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House Speaker Michael Madigan: ‘I have no plans to resign’ after polling Democrats to gauge support amid ComEd bribery scandal

House Speaker Michael Madigan: ‘I have no plans to resign’ after polling Democrats to gauge support amid ComEd bribery scandal

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Michael Madigan

Michael Madigan

Democratic House Speaker Michael Madigan, implicated in a federal bribery and influence scandal involving ComEd, said Thursday he has “no plans to resign” after polling his members.

“I understand that the last couple of weeks have been difficult for our caucus and party, and I have had many candid conversations with members of the Democratic caucus on this matter. The feedback is positive and demonstrates continued support for me and my leadership roles,” Madigan said in a statement issued Thursday night. “I have no plans to resign.”

Madigan denied any wrongdoing, saying “I have never made a legislative decision with improper motives and any claim otherwise is unfounded.”

Madigan has faced growing calls to step down from his legislative post, as well as his chairmanship of the state Democratic Party, after ComEd paid a $200 million fine and agreed to cooperate with prosecutors who accused the utility of a “yearslong” scheme to provide jobs, contracts and payments to Madigan allies to win favor with the speaker.

Madigan, described by federal prosecutors as “Public Official A,” has not been charged with any wrongdoing and a spokeswoman said the speaker “has never made a legislative decision with improper motives and has engaged in no wrongdoing here.”

Madigan is the nation’s longest-serving statehouse speaker, holding the post since 1983 with the exception of two years in the mid-1990s when the GOP took control.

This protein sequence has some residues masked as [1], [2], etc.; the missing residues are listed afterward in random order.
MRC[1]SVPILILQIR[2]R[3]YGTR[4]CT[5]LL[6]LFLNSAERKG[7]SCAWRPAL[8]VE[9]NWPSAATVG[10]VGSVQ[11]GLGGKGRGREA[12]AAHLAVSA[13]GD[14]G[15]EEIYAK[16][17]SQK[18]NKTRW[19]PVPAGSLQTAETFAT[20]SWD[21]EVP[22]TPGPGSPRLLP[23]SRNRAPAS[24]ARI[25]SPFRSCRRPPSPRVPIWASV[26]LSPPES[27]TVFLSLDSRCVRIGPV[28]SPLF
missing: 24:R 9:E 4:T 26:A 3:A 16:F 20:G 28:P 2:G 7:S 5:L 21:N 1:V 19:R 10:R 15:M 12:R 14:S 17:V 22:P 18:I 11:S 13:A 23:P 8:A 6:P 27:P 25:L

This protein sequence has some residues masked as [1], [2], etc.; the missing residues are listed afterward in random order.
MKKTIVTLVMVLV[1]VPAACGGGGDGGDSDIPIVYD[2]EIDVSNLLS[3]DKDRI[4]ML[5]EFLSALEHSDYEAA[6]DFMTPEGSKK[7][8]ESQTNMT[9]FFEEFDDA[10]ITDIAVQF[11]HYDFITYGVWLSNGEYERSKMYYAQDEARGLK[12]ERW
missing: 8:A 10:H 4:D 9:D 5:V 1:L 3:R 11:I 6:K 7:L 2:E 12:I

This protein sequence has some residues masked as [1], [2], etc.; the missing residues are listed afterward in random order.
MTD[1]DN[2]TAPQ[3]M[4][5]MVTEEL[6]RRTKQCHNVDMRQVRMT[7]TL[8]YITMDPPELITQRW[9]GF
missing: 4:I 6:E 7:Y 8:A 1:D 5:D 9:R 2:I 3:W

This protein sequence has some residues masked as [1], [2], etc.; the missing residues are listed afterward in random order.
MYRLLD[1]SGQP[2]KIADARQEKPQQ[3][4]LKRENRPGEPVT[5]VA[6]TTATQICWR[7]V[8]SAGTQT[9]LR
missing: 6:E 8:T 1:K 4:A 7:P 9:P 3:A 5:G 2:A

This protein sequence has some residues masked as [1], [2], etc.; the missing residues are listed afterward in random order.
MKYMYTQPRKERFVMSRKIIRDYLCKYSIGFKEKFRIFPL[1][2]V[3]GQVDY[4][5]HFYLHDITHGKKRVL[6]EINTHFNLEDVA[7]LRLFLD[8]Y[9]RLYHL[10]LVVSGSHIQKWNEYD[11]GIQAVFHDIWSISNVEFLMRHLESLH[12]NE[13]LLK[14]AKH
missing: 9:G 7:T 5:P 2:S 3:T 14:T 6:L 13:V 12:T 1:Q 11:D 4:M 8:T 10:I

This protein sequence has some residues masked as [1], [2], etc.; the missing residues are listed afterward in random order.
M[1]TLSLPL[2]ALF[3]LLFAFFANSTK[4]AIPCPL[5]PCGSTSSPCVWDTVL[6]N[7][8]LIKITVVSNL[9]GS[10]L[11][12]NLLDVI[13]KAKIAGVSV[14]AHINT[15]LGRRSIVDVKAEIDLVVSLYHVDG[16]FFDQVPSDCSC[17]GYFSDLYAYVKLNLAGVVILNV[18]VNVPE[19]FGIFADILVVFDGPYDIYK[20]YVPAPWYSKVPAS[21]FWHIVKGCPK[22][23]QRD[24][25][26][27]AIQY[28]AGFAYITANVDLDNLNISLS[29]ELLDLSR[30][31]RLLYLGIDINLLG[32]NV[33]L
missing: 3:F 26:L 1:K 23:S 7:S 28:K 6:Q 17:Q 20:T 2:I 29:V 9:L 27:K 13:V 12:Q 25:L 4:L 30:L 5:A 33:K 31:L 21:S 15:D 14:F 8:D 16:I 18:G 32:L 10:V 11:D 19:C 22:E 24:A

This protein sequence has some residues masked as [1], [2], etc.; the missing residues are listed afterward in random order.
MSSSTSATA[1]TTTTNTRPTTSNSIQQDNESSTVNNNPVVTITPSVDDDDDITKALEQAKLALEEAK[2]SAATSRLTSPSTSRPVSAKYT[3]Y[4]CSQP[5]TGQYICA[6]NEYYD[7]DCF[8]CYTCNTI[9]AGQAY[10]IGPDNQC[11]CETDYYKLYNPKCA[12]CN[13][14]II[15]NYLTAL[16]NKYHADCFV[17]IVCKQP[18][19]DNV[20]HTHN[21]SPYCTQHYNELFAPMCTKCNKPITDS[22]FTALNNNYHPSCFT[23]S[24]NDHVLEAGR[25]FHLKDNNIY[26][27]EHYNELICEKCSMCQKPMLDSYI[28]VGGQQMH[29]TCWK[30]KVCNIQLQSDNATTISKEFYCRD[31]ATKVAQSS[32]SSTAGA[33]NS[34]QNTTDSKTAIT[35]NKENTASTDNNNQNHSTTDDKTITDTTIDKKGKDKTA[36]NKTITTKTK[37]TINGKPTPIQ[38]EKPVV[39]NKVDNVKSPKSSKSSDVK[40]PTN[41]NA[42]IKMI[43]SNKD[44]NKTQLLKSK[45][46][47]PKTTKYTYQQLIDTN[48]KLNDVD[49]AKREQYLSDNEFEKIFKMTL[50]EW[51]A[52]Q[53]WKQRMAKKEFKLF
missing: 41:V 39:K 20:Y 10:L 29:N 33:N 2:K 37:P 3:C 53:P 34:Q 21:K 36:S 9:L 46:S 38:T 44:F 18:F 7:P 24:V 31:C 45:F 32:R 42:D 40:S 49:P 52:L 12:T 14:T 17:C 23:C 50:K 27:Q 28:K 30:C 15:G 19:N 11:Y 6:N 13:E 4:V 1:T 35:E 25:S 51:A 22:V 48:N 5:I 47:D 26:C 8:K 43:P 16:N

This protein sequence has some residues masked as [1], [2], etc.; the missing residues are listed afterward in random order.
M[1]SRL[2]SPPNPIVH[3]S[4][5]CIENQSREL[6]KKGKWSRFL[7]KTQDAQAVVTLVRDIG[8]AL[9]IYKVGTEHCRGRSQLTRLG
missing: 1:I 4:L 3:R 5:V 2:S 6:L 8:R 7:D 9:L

The sources, two members of Madigan’s 73-member House majority, said the 78-year-old speaker was asking members of his caucus if they agreed with two Democrats, state Reps. Terra Costa Howard of Glen Ellyn and Stephanie Kifowit of Oswego, who have asked Madigan to step down from his governmental post. Howard also said Madigan should resign as state Democratic chair.

The sources asked not to be identified in order to speak candidly about Madigan.

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Costa Howard and Kifowit symbolize the concerns of elected Democrats in what had traditionally been suburban and exurban Republican areas who feel they may be vulnerable politically due to the controversy surrounding Madigan.

Costa Howard, a freshman, is in a Nov. 3 rematch against former Republican state Rep. Peter Breen of Lombard, whom she defeated to win office in 2018. Breen has repeatedly criticized Costa Howard for backing Madigan for speaker and for taking campaign money from him.

Kifowit, elected in 2013, does not have a Republican opponent.

Later Thursday, state Rep. Kelly Cassidy, D-Chicago, joined in the call for Madigan to step down from his governmental and party leadership posts.